Raul Midon can best be described as a one-man band with a plan to provide his audience with hope in a world that is sometimes filled with despair.
Midon first gained notoriety with his vocals and performance on a side project for Grammy award winning producer and DJ, Louie Vega. As part of the Elements of Life band, Raul Midon was prominently featured on four tracks on the eponymous disc and gave the world an inkling of his talents. "Cerca De Mi", "A Better Day", "Mozzalounge", and "Sunshine" highlighted heartfelt vocals, spirited musicianship, and scats which completed a music journey through the worlds of Latin, soul, dance, and jazz.
Midon took this stage and developed a loyal following through playing in clubs around the world. Audiences saw a man on stage supported only by his voice and a guitar. By the end of the show, their original image was dramatically changed into a singer who used his guitar for a backbeat and his lips literally as a trumpet for change. Not only did this help bring new fans into his fold, but also gave him his signature sound which resulted in his 2005 major label debut.
State of Mind was critically hailed for its collection of classic pop songs with a soulful voice. With the political conscious and romantic vision of Stevie Wonder, the guitar playing virtuosity of Jose Feliciano, and the genre defying dexterity of Bill Withers, it was apparent that the new century had its signature voice in a manner that Joni Mitchell, Bruce Springsteen, and Paul Simon spoke for previous decades.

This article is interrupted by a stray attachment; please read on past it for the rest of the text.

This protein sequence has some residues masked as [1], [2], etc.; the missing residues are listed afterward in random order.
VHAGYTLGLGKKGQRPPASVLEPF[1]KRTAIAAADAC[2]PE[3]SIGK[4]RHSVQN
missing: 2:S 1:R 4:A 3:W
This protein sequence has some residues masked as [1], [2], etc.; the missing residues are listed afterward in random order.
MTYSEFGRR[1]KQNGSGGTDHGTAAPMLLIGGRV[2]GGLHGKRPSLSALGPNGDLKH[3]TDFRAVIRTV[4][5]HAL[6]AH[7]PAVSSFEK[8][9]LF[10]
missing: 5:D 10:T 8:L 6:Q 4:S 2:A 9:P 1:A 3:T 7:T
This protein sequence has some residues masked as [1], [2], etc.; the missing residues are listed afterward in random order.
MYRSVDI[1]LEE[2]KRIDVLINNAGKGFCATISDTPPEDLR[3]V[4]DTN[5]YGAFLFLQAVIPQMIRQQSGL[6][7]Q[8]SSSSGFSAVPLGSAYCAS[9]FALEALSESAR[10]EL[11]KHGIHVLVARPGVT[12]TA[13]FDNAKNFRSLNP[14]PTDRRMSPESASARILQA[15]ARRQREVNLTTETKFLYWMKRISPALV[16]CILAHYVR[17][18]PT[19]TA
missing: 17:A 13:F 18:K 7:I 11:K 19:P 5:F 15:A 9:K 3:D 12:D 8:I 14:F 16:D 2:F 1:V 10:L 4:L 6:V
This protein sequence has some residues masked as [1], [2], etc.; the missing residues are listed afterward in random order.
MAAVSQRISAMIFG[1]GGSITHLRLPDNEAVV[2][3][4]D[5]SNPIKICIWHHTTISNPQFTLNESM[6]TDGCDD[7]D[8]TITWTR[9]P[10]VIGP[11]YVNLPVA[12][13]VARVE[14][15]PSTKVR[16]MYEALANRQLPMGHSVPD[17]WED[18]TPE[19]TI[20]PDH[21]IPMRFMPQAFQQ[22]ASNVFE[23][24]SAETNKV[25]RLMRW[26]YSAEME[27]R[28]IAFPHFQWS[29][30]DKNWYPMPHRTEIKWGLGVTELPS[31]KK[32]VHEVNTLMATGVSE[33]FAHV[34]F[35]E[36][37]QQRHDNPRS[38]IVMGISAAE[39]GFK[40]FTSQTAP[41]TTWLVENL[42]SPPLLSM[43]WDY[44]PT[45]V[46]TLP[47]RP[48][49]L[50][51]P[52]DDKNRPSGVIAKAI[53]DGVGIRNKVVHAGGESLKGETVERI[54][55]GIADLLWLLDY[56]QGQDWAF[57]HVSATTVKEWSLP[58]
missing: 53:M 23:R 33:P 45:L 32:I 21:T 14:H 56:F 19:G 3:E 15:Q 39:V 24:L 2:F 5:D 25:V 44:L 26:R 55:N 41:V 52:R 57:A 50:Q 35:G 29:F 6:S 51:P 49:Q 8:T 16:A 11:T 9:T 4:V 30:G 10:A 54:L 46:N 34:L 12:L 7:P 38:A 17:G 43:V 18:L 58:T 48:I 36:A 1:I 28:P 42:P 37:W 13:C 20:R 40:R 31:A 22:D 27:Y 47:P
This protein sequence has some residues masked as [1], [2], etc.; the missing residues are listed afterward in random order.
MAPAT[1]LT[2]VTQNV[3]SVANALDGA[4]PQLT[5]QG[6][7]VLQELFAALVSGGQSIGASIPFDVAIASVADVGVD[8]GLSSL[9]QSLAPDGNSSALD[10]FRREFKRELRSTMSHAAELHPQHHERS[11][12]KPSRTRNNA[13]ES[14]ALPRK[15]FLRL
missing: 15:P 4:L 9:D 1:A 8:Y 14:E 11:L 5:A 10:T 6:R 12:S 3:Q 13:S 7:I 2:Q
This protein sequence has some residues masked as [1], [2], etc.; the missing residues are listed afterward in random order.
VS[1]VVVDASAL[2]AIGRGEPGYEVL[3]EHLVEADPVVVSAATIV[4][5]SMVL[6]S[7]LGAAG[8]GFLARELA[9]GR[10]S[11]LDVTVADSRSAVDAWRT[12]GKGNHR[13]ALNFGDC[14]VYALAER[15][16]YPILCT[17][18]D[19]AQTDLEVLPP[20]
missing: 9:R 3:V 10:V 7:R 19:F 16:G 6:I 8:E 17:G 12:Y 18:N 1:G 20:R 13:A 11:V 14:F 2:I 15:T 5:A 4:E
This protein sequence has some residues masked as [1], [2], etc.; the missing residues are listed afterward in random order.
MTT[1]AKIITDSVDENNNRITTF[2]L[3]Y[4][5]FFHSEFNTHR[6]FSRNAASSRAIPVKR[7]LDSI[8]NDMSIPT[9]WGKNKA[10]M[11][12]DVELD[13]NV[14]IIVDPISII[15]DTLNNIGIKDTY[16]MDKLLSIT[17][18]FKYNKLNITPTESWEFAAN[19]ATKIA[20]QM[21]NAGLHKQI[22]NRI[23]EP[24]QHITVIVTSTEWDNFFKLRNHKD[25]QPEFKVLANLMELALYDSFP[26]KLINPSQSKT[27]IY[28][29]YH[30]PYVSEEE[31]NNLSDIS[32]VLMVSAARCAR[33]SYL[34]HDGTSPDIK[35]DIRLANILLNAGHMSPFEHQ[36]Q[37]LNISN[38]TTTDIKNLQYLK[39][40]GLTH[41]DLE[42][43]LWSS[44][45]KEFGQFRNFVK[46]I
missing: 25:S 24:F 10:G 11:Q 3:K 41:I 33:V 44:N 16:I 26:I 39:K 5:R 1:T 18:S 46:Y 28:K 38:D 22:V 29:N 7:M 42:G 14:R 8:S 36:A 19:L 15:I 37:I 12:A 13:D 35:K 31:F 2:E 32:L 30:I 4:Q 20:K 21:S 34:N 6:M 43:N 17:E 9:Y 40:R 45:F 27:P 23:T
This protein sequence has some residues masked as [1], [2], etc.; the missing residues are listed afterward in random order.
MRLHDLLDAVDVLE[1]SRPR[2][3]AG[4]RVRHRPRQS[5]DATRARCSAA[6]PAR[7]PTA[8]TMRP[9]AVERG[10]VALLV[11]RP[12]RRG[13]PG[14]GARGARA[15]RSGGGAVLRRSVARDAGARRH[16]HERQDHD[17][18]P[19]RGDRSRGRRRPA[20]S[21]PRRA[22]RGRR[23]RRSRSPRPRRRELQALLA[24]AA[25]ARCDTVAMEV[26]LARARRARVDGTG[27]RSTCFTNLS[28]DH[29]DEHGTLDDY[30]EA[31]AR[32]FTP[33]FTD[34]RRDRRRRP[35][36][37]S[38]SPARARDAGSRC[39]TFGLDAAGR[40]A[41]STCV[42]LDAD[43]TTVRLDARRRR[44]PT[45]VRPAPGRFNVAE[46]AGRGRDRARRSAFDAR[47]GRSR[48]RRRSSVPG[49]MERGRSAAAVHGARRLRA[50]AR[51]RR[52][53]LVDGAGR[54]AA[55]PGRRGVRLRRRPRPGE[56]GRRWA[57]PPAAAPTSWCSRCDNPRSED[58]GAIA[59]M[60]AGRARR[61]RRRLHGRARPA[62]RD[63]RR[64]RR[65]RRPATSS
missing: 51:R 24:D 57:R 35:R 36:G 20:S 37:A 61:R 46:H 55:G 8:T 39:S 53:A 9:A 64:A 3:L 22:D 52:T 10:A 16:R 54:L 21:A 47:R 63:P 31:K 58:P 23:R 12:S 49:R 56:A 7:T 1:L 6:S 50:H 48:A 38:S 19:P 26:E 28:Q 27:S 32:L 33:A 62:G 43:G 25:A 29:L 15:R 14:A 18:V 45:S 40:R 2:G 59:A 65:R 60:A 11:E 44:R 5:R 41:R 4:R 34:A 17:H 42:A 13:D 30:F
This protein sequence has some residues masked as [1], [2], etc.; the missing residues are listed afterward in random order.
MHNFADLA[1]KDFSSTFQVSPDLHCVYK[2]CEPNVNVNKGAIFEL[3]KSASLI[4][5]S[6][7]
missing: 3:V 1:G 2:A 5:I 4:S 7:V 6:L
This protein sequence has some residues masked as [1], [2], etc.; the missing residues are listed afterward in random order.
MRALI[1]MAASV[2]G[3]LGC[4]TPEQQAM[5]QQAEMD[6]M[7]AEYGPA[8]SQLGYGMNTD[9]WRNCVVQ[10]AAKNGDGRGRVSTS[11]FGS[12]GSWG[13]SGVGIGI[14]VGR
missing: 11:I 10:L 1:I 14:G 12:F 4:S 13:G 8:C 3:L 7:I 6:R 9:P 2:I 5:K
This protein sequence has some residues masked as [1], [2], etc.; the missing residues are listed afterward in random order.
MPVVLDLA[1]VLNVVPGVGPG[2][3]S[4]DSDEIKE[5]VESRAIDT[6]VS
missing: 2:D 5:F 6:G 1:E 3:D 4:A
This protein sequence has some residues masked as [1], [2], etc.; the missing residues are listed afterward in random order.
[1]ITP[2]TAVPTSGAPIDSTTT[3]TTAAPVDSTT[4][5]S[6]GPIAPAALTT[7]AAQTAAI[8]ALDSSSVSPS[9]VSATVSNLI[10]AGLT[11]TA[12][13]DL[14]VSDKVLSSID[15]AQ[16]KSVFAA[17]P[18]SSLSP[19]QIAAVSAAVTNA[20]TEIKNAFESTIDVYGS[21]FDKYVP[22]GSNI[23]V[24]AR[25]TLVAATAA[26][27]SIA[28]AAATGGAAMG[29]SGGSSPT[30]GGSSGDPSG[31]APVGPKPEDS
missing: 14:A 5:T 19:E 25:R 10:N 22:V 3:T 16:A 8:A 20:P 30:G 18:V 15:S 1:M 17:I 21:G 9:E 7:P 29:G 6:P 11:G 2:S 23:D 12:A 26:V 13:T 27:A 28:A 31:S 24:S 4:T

Last fall, Midon released a second collection of songs on his disc entitled A World Within.
Raul Midon's signature optimistic words are found on songs such as "Pick Somebody Up", a plea for us to help inspire others, the internet savy of "All The Answers", and the dreaming of a better life on "Ain't Happened Yet". However, "Peace On Earth" reflects a songwriter who is becoming jaded with a world drawing more divisive.
To counter songs of jaded love that have seem to overtaken commercial radio, Midon exemplifies the feeling of love in "All Because of You" and a song for Sandra.
Finally, Midon expands his sound including the flamenco-inspired "Tembererana".
For a man raised in a small New Mexico town of less than two hundred, Raul Midon made a huge impression on the music world.
I recently had the opportunity to interview Midon. What follows is our exchange.
Just days into your second major release, as you look back at the past seven years, from your days as an independent artist, to appearing as a backup singer, to performing with Louie Vega's Elements of Life band, and now a critically acclaimed artist, what goes through your mind?
What goes through my mind is it’s a miracle I made it this far. It’s also a testament to the importance of persistence. If you want to be an artist, you have to commit to it and stick to it like a bloodhound.
When listening to your music, it is apparent that you are truly a singer-songwriter. Describe the importance of not only creating, but singing, your own compositions.